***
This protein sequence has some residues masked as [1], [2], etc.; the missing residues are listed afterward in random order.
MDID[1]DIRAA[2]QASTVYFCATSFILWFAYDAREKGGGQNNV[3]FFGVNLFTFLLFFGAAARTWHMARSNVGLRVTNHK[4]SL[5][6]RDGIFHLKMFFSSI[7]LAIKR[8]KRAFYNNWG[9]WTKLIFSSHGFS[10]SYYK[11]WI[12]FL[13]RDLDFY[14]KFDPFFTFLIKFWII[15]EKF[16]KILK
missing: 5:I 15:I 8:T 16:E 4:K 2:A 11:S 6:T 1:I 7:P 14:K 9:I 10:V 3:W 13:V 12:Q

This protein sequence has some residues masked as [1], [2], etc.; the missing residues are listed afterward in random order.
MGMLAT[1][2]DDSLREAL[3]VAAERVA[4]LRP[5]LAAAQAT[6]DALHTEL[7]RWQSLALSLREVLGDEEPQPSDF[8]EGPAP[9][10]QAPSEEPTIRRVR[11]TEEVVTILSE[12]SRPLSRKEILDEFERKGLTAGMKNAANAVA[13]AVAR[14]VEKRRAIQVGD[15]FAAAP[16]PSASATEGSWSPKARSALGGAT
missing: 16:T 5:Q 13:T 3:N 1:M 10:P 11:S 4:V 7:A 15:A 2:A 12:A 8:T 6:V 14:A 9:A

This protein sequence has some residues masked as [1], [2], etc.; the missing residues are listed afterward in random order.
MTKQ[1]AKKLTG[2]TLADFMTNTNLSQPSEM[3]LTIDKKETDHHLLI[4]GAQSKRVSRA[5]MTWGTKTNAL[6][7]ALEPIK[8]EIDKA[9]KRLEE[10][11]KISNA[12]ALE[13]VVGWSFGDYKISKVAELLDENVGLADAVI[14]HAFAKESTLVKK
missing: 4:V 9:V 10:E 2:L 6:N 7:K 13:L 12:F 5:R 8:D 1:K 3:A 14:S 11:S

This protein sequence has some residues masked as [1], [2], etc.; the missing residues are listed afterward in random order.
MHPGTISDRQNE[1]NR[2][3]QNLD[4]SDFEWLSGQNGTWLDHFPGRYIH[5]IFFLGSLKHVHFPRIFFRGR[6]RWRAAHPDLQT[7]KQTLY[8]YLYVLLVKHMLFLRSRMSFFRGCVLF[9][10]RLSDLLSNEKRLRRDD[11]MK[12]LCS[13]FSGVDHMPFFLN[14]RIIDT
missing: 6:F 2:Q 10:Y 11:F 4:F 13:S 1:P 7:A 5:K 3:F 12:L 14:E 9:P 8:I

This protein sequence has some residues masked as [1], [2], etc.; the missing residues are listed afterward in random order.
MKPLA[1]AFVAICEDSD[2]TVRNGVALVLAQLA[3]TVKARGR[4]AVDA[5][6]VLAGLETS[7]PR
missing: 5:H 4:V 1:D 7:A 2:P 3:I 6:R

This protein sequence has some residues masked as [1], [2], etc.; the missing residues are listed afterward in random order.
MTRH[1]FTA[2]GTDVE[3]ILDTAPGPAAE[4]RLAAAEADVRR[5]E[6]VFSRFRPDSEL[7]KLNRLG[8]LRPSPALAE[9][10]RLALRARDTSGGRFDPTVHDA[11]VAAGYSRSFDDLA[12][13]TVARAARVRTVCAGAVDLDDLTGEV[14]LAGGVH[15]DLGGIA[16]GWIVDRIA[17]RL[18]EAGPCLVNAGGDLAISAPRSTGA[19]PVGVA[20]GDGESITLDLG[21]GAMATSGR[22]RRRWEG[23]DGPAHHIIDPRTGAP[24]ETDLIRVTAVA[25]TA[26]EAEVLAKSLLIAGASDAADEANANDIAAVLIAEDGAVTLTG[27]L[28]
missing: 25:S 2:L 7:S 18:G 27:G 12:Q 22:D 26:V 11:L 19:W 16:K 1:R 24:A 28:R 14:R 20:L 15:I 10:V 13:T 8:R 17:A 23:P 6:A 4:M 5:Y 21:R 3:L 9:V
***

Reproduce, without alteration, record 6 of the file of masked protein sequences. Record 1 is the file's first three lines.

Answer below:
This protein sequence has some residues masked as [1], [2], etc.; the missing residues are listed afterward in random order.
MTRH[1]FTA[2]GTDVE[3]ILDTAPGPAAE[4]RLAAAEADVRR[5]E[6]VFSRFRPDSEL[7]KLNRLG[8]LRPSPALAE[9][10]RLALRARDTSGGRFDPTVHDA[11]VAAGYSRSFDDLA[12][13]TVARAARVRTVCAGAVDLDDLTGEV[14]LAGGVH[15]DLGGIA[16]GWIVDRIA[17]RL[18]EAGPCLVNAGGDLAISAPRSTGA[19]PVGVA[20]GDGESITLDLG[21]GAMATSGR[22]RRRWEG[23]DGPAHHIIDPRTGAP[24]ETDLIRVTAVA[25]TA[26]EAEVLAKSLLIAGASDAADEANANDIAAVLIAEDGAVTLTG[27]L[28]
missing: 25:S 2:L 7:S 18:G 27:G 12:Q 22:D 26:V 11:L 19:W 16:K 1:R 24:A 28:R 14:R 20:L 15:I 10:V 13:T 8:R 17:A 23:P 6:A 4:M 5:Y 21:R 3:L 9:V